This CE activity was originally published in The Rx Consultant. If you received credit for it previously, you cannot receive credit for it again.
Over the past decade, major changes in the healthcare landscape have challenged the profession of pharmacy. The Center for Medicare and Medicaid Services (CMS) is slowly but steadily spreading value-based healthcare service reimbursement, tying quality of care to payment. Outpatient clinics are seeking Patient-Centered Medical Home (PCMH) recognition as a credential for providing high-quality care. Hospitals are penalized financially when certain high-risk patients are readmitted shortly after discharge. Over the next several decades, the number of Americans over the age of 65 years will double from approximately 40 million to 80 million,1 requiring more medications for multiple chronic diseases and more monitoring to ensure treatment safety and efficacy. At the same time, new schools of pharmacy are opening so rapidly that the number of graduates over the next 5 to 10 years will be double that of a decade ago.2 While it may seem that the increasing number of new pharmacists is well-matched with the rising demand for prescription medication, dispensing automation is quickly taking over traditional pharmacist functions. The profession must evolve rapidly – and has the opportunity to do so – by developing programs and collaborations aligned with the clinical and financial risks / incentives of healthcare providers and payers.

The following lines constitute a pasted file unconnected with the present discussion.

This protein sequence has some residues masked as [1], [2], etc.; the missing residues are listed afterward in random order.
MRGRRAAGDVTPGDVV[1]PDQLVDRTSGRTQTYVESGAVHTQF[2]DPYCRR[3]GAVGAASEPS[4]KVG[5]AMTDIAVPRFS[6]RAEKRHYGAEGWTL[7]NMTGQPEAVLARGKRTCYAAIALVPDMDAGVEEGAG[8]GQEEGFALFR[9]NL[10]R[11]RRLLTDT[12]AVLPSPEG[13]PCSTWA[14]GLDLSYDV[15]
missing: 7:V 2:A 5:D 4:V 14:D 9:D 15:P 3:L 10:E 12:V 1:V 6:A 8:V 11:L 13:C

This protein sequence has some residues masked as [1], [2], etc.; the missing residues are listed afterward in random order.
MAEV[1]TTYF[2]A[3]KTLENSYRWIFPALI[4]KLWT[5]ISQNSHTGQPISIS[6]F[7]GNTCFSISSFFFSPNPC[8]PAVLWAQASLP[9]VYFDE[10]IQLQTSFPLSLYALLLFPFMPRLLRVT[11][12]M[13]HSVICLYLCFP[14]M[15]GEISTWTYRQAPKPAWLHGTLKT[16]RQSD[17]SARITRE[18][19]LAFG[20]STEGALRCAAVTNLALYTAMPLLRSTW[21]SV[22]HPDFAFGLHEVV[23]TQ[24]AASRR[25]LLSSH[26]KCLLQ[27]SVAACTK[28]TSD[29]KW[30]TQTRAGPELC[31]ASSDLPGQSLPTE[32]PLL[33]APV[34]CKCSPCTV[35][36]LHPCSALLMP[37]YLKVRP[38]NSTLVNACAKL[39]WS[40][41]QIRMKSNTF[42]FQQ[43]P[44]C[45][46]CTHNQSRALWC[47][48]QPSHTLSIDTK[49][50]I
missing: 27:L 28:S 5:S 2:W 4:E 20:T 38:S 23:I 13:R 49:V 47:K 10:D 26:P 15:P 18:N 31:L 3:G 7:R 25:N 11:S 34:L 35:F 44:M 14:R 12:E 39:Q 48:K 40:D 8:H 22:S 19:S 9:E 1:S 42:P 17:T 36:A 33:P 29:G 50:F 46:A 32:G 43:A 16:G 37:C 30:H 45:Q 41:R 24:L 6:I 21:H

Improving healthcare quality and safety outcomes for highrisk patients requires more than basic medication reconciliation and education. Often, clinical tests are needed to verify disease status, establish baseline parameters, or monitor the progress ofmedication therapy. For example, selection of appropriate antihypertensive drug therapy may require at least basic metabolic panel laboratory tests (eg, serum creatinine, electrolytes). As provider status for pharmacists continues to spread among individual states and is considered nationally, pharmacists must be prepared to take responsibility for ordering and managing clinical tests. This issue of The Rx Consultant will present professional standards for pharmacists to follow when using such authority. The best practices shared are based on research, government reports, and decades of combined experience in California and other states. Pharmacists can utilize this information to ensure that tests are ordered only when necessary, and that results are managed appropriately and promptly. Moreover, this information can be used to educate other healthcare professionals, testing organizations (eg, clinical laboratories, imaging centers, pulmonary function test labs), and health plans about the role of pharmacists in ordering and managing tests.
This CE activity is a monograph (PDF file).